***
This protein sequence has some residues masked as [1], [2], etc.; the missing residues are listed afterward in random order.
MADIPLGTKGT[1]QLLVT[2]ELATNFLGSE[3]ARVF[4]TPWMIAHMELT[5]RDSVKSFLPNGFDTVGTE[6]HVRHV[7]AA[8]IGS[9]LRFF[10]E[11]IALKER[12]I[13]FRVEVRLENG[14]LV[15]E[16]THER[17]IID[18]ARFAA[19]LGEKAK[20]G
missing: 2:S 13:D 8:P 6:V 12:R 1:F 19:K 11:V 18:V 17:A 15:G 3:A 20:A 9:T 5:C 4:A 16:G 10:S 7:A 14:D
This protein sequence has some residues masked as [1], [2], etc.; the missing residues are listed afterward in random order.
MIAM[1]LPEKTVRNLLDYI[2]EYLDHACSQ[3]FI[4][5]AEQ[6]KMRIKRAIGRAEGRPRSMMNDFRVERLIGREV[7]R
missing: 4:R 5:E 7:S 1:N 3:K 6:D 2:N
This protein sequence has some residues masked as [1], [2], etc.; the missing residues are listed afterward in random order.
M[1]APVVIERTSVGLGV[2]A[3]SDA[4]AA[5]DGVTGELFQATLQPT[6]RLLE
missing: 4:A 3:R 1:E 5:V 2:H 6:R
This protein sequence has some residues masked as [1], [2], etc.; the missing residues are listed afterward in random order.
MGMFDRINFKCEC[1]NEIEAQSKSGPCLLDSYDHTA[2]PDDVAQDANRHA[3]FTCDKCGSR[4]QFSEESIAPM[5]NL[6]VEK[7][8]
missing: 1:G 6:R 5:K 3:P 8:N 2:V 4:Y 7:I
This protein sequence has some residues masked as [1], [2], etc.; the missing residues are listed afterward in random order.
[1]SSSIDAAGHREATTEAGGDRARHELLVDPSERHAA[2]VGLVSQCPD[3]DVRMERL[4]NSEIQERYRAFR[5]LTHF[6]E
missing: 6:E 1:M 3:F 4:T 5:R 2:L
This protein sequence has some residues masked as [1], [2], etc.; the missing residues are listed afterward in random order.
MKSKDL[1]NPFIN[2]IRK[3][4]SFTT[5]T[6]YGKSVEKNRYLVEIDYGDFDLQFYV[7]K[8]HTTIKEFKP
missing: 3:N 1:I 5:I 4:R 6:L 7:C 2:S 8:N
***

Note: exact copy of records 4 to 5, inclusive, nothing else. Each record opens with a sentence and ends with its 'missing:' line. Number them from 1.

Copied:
This protein sequence has some residues masked as [1], [2], etc.; the missing residues are listed afterward in random order.
MGMFDRINFKCEC[1]NEIEAQSKSGPCLLDSYDHTA[2]PDDVAQDANRHA[3]FTCDKCGSR[4]QFSEESIAPM[5]NL[6]VEK[7][8]
missing: 1:G 6:R 5:K 3:P 8:N 2:V 4:Y 7:I
This protein sequence has some residues masked as [1], [2], etc.; the missing residues are listed afterward in random order.
[1]SSSIDAAGHREATTEAGGDRARHELLVDPSERHAA[2]VGLVSQCPD[3]DVRMERL[4]NSEIQERYRAFR[5]LTHF[6]E
missing: 6:E 1:M 3:F 4:T 5:R 2:L